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CARBONDALE — Morris Library, a hub for research, study and social activity at Southern Illinois University Carbondale, will be the site of a special ceremony and dedication to honor a young man who gave his life while working on construction of the facility.

Willie Slaughter newspaper clipping

The campus and community will pause this week to recognize Willie Jim “Jimbo” Slaughter, a Carbondale man who died June 20, 1963, the day after a tragic fall suffered during construction of the facility.

The public is invited to a special ceremony at noon on Saturday. A new memorial bench installed outside the northwest corner of the library will be dedicated in Slaughter’s honor. The bench will feature a bronze plaque telling his story.

Friends and staff of Morris Library and the residents of northeast Carbondale, the community in which Slaughter lived when he died, came together to raise the money to fund the project.

Walter Ray, associate professor of Library Affairs, said during Carbondale’s Martin Luther King Day breakfast in 2017, he was approached by Walter Green, a resident of the northeast side of Carbondale, asking if the library had ever given thought to recognizing Slaughter.

Ray and library officials researched and quickly decided it was long overdue. Fundraising efforts began in the community and at the library and the result is the Willie Slaughter memorial bench.

Slaughter was just 25 and working as a laborer for a masonry sub-contractor on the library construction project when a bricklayer’s scaffold tipped, causing him to fall from the roof of the seventh floor to the third-floor roof about 56 feet below.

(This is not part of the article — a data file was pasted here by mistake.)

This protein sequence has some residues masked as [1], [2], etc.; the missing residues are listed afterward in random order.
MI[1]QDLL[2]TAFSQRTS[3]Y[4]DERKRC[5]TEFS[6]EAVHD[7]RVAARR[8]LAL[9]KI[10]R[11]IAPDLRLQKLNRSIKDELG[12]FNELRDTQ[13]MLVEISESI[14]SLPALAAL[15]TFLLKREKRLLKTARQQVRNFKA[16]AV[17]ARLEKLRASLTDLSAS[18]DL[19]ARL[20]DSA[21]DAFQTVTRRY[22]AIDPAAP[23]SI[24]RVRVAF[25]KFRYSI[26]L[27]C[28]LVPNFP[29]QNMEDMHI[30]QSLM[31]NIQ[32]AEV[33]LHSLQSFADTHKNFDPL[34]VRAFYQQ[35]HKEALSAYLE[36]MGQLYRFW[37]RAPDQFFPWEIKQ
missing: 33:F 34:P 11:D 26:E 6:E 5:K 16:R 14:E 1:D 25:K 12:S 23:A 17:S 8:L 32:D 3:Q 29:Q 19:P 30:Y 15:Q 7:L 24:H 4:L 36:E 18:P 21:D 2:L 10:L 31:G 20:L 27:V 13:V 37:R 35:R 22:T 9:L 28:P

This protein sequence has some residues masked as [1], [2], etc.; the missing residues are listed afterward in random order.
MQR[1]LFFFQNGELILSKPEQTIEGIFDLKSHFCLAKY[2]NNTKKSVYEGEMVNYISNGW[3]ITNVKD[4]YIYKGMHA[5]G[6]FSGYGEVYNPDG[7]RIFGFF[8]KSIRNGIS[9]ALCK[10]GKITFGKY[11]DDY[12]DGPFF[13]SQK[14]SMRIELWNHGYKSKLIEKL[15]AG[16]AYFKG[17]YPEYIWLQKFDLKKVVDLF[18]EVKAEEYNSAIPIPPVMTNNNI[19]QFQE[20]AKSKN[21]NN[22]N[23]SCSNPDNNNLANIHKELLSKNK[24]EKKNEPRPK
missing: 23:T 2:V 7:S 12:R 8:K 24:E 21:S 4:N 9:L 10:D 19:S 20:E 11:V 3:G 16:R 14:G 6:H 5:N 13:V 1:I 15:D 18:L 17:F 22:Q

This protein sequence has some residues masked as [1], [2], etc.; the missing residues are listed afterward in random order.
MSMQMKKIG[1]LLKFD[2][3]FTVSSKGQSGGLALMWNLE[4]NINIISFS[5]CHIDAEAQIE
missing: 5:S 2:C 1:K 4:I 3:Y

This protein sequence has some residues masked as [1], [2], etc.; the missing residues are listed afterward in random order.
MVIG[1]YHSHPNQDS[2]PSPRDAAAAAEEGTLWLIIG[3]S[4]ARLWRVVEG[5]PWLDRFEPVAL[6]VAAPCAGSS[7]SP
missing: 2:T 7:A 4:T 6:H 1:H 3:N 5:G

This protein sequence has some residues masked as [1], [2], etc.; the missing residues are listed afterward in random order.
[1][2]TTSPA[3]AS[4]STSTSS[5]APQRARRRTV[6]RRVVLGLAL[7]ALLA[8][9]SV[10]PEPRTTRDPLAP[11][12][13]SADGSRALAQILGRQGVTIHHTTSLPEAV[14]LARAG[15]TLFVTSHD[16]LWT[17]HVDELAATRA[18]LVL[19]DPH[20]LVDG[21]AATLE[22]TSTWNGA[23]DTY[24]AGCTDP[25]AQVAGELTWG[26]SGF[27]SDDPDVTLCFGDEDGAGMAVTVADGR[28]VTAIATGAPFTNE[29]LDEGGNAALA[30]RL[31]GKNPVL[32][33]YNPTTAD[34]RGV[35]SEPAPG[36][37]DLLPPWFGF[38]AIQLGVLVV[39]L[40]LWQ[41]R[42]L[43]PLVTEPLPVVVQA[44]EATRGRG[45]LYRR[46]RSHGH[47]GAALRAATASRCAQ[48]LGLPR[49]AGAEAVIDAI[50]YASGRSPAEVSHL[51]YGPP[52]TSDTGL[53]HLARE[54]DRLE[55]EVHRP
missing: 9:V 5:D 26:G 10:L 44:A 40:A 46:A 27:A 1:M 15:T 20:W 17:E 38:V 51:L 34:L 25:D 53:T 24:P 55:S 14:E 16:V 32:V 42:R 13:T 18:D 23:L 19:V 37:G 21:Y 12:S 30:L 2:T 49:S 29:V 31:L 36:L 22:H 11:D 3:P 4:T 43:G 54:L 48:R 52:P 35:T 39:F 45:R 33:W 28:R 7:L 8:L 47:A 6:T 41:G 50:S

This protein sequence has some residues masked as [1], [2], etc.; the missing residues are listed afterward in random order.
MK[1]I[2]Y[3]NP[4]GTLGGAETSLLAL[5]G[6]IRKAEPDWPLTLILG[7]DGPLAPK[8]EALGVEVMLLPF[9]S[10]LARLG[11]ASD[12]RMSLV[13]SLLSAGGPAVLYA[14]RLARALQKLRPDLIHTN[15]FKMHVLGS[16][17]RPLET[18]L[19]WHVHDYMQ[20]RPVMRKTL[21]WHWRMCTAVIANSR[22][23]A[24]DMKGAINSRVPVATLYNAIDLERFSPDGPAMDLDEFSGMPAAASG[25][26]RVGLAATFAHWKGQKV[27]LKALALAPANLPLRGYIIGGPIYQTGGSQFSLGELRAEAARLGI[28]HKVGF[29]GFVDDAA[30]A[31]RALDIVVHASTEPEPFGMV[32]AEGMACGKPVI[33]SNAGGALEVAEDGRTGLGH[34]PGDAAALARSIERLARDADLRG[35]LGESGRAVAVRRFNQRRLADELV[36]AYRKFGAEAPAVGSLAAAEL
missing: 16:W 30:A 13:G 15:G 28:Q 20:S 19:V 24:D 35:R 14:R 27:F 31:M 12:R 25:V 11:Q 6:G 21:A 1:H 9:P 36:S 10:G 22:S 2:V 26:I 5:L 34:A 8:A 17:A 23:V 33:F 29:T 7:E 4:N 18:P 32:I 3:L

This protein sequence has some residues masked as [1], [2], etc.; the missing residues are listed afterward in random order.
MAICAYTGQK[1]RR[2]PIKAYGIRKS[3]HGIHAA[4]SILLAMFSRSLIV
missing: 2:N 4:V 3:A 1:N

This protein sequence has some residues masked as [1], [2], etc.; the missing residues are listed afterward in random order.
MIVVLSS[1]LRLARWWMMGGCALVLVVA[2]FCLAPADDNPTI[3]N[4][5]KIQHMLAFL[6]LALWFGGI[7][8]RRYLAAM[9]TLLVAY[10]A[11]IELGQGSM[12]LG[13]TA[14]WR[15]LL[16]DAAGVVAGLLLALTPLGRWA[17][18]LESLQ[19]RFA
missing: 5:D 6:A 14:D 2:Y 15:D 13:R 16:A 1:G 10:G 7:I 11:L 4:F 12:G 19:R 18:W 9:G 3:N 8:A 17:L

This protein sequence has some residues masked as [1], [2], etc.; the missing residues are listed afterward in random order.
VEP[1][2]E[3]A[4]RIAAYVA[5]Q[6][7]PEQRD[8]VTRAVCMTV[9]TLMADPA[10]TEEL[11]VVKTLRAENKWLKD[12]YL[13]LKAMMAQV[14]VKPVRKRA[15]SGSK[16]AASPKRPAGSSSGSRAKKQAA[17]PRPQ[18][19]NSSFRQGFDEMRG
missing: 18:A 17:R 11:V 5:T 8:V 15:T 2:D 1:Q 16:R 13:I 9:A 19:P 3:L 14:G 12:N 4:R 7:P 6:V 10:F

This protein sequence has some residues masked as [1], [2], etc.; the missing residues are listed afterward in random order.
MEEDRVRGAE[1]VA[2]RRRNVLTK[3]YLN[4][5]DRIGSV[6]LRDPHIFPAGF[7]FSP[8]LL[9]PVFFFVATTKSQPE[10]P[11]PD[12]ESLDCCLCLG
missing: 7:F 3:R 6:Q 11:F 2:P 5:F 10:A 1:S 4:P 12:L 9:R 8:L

He died the next day in a St. Louis hospital, leaving behind his wife, Joyce, and two toddlers — daughter Penelope and son Jimothy. He was also survived by his father, Henry T. Slaughter, of Carbondale, and five sisters and four brothers.

The dedication is a “great honor” for the Slaughter family and a fitting tribute to a man who gave much to others, according to James Slaughter, Willie Slaughter’s older brother.

Willie Slaughter

Willie Slaughter

“He was fearless, he would challenge anything,” James recalls. “He was very helpful in the community, too. He did a lot of work for other people, like gardening and giving away his harvest. He was a hard-working guy who took care of his family. He was just a great kid.”

“He would love this,” James Slaughter said of Saturday’s event and the bench dedication. “I imagine he’s looking down now and really enjoying this. He would appreciate everything.”

Morris Library, a treasure house of books, periodicals, microforms, journals and historical documents and artifacts, was initially constructed in two phases. The first three floors and basement were finished in 1956. Floors 4-7 were completed in 1964, providing a total of 272,673 square feet. As the library’s services and resources expanded to serve students and the region, the need for an expansion was seen. A 50,000 square foot addition and a complete refurbishment of the building and renovations creating lab, group study and collaborative as well as a modern classroom and additional storage area wrapped up in 2008.

The memorial bench project, the latest addition to the library, was completed at a cost of about $3,000.

Library officials say the date of the ceremony is fitting, in that it is near the anniversary of Slaughter’s death and also coincides with the Spirit of Attucks annual breakfast, an event for alumni of the now-closed Attucks School, which was located on Carbondale’s northeast side. James Slaughter notes that his brother attended classes at Attucks.

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